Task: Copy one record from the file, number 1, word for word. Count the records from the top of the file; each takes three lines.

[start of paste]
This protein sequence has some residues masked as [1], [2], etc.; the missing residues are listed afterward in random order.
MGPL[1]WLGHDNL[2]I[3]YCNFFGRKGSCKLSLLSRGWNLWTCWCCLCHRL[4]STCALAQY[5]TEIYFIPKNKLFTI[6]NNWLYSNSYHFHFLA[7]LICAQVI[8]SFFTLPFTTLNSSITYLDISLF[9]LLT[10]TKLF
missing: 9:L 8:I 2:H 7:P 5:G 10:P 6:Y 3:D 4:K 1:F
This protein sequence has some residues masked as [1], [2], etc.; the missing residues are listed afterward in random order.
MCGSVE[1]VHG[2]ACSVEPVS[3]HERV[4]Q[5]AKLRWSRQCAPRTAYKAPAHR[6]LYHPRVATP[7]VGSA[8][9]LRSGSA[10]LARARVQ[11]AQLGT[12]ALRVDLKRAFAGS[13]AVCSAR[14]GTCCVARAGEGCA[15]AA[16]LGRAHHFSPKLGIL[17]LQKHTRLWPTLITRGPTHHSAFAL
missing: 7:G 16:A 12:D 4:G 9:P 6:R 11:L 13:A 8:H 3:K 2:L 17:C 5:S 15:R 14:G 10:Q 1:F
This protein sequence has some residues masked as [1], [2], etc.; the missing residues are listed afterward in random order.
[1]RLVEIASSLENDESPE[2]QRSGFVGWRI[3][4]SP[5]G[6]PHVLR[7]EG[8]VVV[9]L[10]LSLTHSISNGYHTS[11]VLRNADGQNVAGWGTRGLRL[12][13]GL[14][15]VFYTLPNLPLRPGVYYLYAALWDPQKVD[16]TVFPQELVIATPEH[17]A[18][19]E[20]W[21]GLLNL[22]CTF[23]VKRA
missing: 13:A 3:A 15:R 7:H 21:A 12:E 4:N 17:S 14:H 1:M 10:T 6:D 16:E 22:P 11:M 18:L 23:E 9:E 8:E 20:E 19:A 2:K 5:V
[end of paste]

This protein sequence has some residues masked as [1], [2], etc.; the missing residues are listed afterward in random order.
MGPL[1]WLGHDNL[2]I[3]YCNFFGRKGSCKLSLLSRGWNLWTCWCCLCHRL[4]STCALAQY[5]TEIYFIPKNKLFTI[6]NNWLYSNSYHFHFLA[7]LICAQVI[8]SFFTLPFTTLNSSITYLDISLF[9]LLT[10]TKLF
missing: 9:L 8:I 2:H 7:P 5:G 10:P 6:Y 3:D 4:K 1:F